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Reading

Reading in school

Children are provided with a range of enjoyable reading experiences so that they become confident readers who can use books effectively for pleasure and information. Reading schemes are used to structure progress at home, while at school a range of cross curricular texts, and opportunities to read independently as well as with an adult, are used to help children develop fluency, expression and comprehension skills. 

Reading at home 

Reading is more than simply decoding text. In order to make good progress, it is vital that children understand what they are reading and can discuss a variety of texts. Research has shown that in the primary years, family influences have a more powerful effect on children’s attainment and progress than school factors. The input of parents and carersin developing their children’s reading skills is therefore invaluable.

 

Research and Evidence

  • Reading is the single most important skill which will underpin a child’s education.
  • Reading impacts writing, spelling and vocabulary.
  • Children whose parents frequently read with them in their first year of school are still showing the benefit when they are 15.
  • Reading achievement is best where parents engage in activities that involve putting words into broader contexts (such as telling stories or singing songs), read to the child (in the early years and beyond), and listen to their child read on a regular basis.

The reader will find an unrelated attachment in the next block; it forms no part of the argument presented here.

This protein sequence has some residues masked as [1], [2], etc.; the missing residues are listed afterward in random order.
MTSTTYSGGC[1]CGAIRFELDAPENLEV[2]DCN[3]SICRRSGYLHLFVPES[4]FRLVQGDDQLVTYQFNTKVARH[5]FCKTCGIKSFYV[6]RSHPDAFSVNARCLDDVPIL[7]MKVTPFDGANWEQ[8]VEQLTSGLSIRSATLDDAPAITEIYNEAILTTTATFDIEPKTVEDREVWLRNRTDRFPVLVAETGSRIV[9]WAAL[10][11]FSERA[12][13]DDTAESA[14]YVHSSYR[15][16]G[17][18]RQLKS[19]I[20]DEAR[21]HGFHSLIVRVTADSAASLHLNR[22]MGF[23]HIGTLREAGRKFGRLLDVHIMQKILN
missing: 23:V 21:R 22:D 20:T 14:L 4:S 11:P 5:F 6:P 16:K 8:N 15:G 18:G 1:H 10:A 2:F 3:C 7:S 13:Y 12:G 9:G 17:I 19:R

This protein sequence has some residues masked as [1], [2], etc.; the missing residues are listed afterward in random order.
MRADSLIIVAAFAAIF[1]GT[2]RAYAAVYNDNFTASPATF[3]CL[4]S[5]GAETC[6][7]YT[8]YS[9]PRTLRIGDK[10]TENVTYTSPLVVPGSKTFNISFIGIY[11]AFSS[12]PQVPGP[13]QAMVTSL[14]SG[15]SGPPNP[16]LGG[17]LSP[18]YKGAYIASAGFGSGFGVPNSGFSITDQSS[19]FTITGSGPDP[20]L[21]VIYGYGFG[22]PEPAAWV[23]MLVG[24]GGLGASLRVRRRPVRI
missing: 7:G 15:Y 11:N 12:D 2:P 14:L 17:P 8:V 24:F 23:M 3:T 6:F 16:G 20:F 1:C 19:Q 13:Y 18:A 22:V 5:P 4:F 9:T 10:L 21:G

• Gains in pupil achievement stemming from parental engagement tend to be permanent.
  • Parents’ own level of education is not a deciding factor, what is important is that parents read with their children on a regular basis (several times a week) and talk about what they are reading.
  • Even fluent readers benefit from reading to an adult and being read to.
  • Long term skills associated with being a skilled reader are innumerable and include communication, empathy, resilience, shared thinking, self-confidence and coherence.
 

Practical Advice

  • Aim to read for 10-15 minutes. Short and frequent sessions are far more beneficial than longer infrequent ones.
  • Find a relaxing comfortable place away from distractions.
  • Sit side by side so you can both see the page.
  • If it is a new book, talk about the book cover, blurb and why they have chosen it. If it is a book they are continuing, recap the story/key points.
  • If your child is reluctant or tired, read alternate pages for them.
  • Don’t labour over sounding out words and don’t correct every small slip.
  • If they get stuck on a word, pause and give them time to decode it; encourage them to sound out the word (but not on non phonetic words such as because); give the first or last sounds to help them; praise them for attempting the word even if it is incorrect.
  • Don’t let them struggle with a book that is too difficult, read it to them.
  • Vary your reading together: as well as school books, try newspapers, magazines, comics, recipes, games or instructions.
  • Don’t criticise if they keep choosing the same favourite book or series, it’s all part of learning to read.
  • Buy books as presents and visit the library. Charity shops can be a good source of cheaper books.

 

Useful Websites:

www.booktrust.org.uk

www.ncbc.co.uk 

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